• mine is simple and has been around a long time now: on a strat, switching the middle pickup tone control to the bridge pickup. I gotta have it, for two reasons. one is the obvious, to tame the high end of the treble pickup; but the other is just as important – no tone on the middle pickup allows you to lower it way down, almost flush with the pick guard, and still be in volume balance with the other two pickups. Solves the chronic problem, for me anyway, of the pick constantly banging against the pickup. it actually sounds good too. it’s amazing how much more gain pickups have when they don’t run through a tone control.

  • Thomas B.

    I did the PTB and several other mods in a strat. It’s a really heavy (9.5lbs) Asian strat from the late 70s that has these pickups that are larger and more powerful than normal strat pickups. I swapped out the middle pickup for a standard strat-sized lipstick tube pickup as well, which is a bit lower output. I added individual pickup switches and a killswitch as well. But the PTB is what really makes it special. I went for the normal strat setup where the bridge pickup isn’t involved in the tone controls, but through a wiring error I can’t understand, it’s still affected by the treble cut, but not the bass cut. This is a happy accident though. What this allows is for significantly improved tones when blending pickups. In normal strats with mods that allow for all pickups being used at once, people complain about the sound of all 3 at once not being useable. However, I can cut the bass for the neck and middle pickups only, making the bridge pickup much more prominent in the mix than the others, which gives a really bright sound like the bridge alone, yet it’s also more full because the other pickups are present too. And I can get a similar effect by keeping the bass up and cutting the treble, so it more sounds like the neck pickup alone with some additional brightness.

    It sounds great, and I’m not even done with it yet. Once I get the money, I’ll probably swap out the bridge pickup for something that’s more of a cross between a telecaster and strat sound. And I want to get the stock neck pickup wax potted to reduce the microphonics/feedback too. And after reading this blog, I think I might also stop “cheating” and use some pots that aren’t standard 500k… All in all, it’s the best mod I’ve ever heard of, and I’m rather adventurous when it comes to electronics mods.

  • Freddie Lentzell

    My favorite mod is a very simple one. I found it in “Guitar”, a British guitar magazine I’m not sure still exists, in 1992 (I don’t have the mag anymore). If I remember well, the idea for this mod was by Brinsley Schwarz, English guitarist.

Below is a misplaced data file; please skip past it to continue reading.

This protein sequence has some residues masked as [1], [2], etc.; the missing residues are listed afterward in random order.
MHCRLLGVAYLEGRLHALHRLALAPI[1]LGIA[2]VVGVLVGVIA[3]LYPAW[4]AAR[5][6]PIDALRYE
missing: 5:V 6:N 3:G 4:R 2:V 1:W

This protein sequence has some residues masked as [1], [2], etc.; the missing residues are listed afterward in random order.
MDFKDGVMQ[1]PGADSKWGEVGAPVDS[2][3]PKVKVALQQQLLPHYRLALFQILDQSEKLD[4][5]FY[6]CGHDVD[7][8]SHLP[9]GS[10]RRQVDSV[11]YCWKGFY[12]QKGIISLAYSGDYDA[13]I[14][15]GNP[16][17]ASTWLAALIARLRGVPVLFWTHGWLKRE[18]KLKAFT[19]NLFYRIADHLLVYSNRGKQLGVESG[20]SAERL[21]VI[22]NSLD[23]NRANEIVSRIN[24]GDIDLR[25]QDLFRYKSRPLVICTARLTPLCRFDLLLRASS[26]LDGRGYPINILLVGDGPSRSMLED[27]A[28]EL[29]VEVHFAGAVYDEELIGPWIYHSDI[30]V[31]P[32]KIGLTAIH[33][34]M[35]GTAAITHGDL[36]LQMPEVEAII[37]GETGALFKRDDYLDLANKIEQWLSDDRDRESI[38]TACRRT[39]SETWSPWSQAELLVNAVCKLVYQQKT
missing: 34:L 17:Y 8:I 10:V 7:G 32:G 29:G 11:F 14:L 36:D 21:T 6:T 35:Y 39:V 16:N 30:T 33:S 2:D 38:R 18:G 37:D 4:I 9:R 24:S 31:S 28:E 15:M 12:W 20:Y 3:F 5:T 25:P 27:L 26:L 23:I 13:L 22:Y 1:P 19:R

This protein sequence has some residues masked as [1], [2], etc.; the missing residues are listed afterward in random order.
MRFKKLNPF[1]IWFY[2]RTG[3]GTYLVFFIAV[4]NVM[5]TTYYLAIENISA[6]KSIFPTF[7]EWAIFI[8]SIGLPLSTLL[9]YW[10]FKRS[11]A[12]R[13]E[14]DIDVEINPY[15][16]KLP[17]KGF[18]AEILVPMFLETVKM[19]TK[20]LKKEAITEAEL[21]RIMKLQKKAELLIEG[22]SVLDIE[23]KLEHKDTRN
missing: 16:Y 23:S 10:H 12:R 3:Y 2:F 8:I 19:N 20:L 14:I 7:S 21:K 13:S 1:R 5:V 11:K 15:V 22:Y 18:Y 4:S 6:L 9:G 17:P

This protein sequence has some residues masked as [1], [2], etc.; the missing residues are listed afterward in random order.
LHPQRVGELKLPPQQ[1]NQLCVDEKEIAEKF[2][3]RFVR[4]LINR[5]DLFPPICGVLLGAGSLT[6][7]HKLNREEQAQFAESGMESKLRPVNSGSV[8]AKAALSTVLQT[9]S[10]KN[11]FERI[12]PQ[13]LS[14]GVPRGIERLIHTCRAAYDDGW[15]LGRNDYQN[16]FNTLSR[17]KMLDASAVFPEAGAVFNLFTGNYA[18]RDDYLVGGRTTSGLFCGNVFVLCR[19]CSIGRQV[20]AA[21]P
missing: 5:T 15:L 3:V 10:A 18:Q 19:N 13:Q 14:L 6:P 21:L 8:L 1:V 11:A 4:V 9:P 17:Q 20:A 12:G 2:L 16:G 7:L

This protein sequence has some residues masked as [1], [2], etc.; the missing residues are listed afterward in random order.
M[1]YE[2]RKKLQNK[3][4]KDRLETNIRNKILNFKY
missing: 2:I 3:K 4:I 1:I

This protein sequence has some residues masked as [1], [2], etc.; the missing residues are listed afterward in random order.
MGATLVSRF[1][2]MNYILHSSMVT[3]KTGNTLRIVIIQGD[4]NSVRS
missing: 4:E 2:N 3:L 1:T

Anyway, it consists in, when you shunt a humbucker to single coil mode, instead of completely shorting one of the coils, you put a capacitor across it. 10K is very useable, but you can experiment, of course.
    This way, you get one coil AND the lows of the other; depending on the value of the cap, which cuts the highs, of course. To me, it sounds, when you find the right cap, and with the right humbucker, way better than just a coil from a humbucker.
    Anyone has heard of this mod? Because 20 years have passed and I’ve never seen it again.

  • Mat

    It’s already been mentioned but I love the 4 way mod on my tele. Sounds great and keeps the original 3 sounds. In series it’s thick like a humbucker but maintains the expressiveness of a single coil. Love it!

  • Oinkus

    Have to say when I buy a guitar the first thing I do is remove the paint from the neck and sand to 1000 or 1200 grit and Tung Oil it. Would probably do it to a 59 LP if I had one too.I am kind of attached to the hardware I put on guitars now , for the bridges I replace with a Babicz FCH ( Tele, LP. 335) , Planet Waves Trim Lok Tuners (love the no pointy string bites every again part) zero wraps on a peg is a wonderful thing for tuning and so is 18:1 ratio.Partial to Graphtech Tusq XL nuts and saddles synthetic stability. The Greasebucket Mod on my Tele is nice gives a full range of response for the entire track. I have series/split/parallel toggles and Blend Knobs on my HM Strat and Jackson RR (Anderson pups) wide range of great tones in both of them (I love my middle pup on my Strat too !) Duncan Straplocks on all my guitars also. We will see if the next 2 builds (335 and Explorer) get the entire Pagey Project and PTB both are on my list of things to do (6 way Page switch too) What else can I add to this babble guys ? Oh Freddie got to be 100% with you on the “right cap value” !!!!! I know this moron (story to be never told) and the guy tells me he can tell difference between cap types by ear ! Worst part about it the guy is an amp/pickup guitar repair guy. I guess he does not understand when something is beyond the range of the human ear to discern? :pity: Kills me

    • Freddie Lentzell

      Yes, everybody wants to be Eric Johnson these days.

      • joe

        +1.

        I’ve said it a thousand times, and I’ll say it again: the material of passive components doesn’t matter in guitars and stompboxes. Those oil-and-paper caps and big carbon resistors may fill you with pride when you open the control cavity, but they are sonically indistinguishable from smaller modern components.

        Component values, on the other hand, are very important.

        • Freddie Lentzell

          And that’s all there is to it.

        • mwseniff